“3WC would be a terrible movie. “There’s too much dialogue and not enough sex and explosions”, they would say, and they’d be right.”
Hmmm.. Maybe we should put together a play version of 3WC; plays can’t have sex and explosions in any real sense, and dialogue is a much larger driver.
In case that wasn’t a rhetorical question, you almost certainly did: your Introduction to Bayesian Reasoning is the fourth Google hit for “Bayesian”, the third Google hit for “Bayes”, and has a pagerank of 5, the same as the Cryonics Institute’s main website.
“Would they take the next step, and try to eliminate the unbearable pain of broken hearts, when someone’s lover stops loving them?”
We already have an (admittedly limited) counterexample to this, in that many Westerners choose to seek out and do somewhat painful things (eg., climbing Everest), even when they are perfectly capable of choosing to avoid them, and even at considerable monetary cost.
“Some ordinary young man in college suddenly decides that everyone around them is staring at them because they’re part of the conspiracy.”
I don’t think that this is at all crazy, assuming that “they” refers to you (people are staring at me because I’m part of the conspiracy), rather than everyone else (people are staring at me because everyone in the room is part of the conspiracy). Certainly it’s happened to me.
“Poetry aside, a human being isn’t the seed of a god.”
A human isn’t, but one could certainly argue that humanity is.
“But with a sufficient surplus of power, you could start doing things the eudaimonic way. Start rethinking the life experience as a road to internalizing new strengths, instead of just trying to keep people alive efficiently.”
It should be noted that this doesn’t make the phenomenon of borrowed strength go away, it just outsources it to the FAI. If anything, given the kind of perfect recall and easy access to information that an FAI would have, the ratio of cached historical information to newly created information should be much higher than that of a human. Of course, an FAI wouldn’t suffer the problem of losing the information’s deep structure like a human would, but it seems to be a fairly consistent principle that the amount of cached data grows faster than the rate of data generation.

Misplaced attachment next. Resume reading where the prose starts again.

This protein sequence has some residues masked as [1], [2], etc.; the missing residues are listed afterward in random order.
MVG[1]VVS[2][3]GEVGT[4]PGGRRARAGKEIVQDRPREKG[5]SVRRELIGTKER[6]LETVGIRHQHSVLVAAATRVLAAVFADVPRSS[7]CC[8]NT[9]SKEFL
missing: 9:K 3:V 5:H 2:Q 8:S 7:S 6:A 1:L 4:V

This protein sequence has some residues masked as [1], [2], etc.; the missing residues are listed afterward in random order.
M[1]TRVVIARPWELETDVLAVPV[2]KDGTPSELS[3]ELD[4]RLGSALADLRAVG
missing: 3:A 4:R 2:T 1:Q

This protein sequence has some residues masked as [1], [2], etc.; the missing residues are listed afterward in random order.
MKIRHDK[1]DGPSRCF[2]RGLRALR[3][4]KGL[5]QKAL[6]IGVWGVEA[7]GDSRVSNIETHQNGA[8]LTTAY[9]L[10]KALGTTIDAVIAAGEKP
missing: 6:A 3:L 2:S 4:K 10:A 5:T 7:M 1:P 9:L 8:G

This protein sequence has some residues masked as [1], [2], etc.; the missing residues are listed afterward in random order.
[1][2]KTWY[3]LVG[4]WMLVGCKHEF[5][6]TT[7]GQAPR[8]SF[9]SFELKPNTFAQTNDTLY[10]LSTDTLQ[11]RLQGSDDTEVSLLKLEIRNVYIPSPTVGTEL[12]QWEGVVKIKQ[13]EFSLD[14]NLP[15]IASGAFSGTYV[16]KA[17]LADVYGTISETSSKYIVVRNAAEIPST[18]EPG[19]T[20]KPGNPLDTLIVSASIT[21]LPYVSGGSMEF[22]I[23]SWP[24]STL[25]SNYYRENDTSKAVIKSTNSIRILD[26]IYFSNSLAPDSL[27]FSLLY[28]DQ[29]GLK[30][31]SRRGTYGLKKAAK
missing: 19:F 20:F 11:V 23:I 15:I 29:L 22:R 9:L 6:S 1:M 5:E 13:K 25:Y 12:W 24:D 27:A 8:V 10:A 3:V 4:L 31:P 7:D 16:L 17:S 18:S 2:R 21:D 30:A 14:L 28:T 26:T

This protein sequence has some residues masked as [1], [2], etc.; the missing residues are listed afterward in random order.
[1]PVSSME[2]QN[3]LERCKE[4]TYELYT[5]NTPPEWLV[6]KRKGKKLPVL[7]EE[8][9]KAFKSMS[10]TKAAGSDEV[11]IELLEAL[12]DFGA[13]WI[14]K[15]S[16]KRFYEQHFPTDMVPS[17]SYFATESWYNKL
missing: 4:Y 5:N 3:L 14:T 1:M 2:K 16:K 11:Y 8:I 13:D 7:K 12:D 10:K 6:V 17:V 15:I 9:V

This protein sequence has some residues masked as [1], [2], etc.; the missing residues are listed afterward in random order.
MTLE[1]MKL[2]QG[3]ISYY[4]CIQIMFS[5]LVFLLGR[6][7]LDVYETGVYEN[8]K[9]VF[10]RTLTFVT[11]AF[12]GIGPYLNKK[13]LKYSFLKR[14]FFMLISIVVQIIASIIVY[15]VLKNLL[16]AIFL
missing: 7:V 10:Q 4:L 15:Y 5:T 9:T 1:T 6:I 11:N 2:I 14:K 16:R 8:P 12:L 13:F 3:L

The problem here- the thing that actually decreases utility- is humans taking actions without sufficient understanding of the potential consequences, in cases where “Humans seem to do very well at recognizing the need to check for global consequences by perceiving local features of an action.” (CFAI 3.2.2) fails. I wonder, out of a sense of morbid curiosity, what the record is for the highest amount of damage caused by a single human without said human ever realizing that they did anything bad.
“By now, it’s probably true that at least some people have eaten 162,329 potato chips in their lifetimes. That’s even less novelty and challenge than carving 162,329 table legs.”
Nitpick: it takes much less time and mental energy to eat a potato chip than to carve a table leg, so the total quantity of sphexishness is much smaller.
“Or, to make it somewhat less strong, as if I woke up one morning to find that banks were charging negative interest on loans?”
They already have, at least for a short while.
“We are currently living through a crisis that is in large part due to this lack of appreciation for emergent behavior. Not only people in general but trained economists, even Nobel laureates like Paul Krugman, lack the imagination to understand the emergent behavior of free monetary systems.”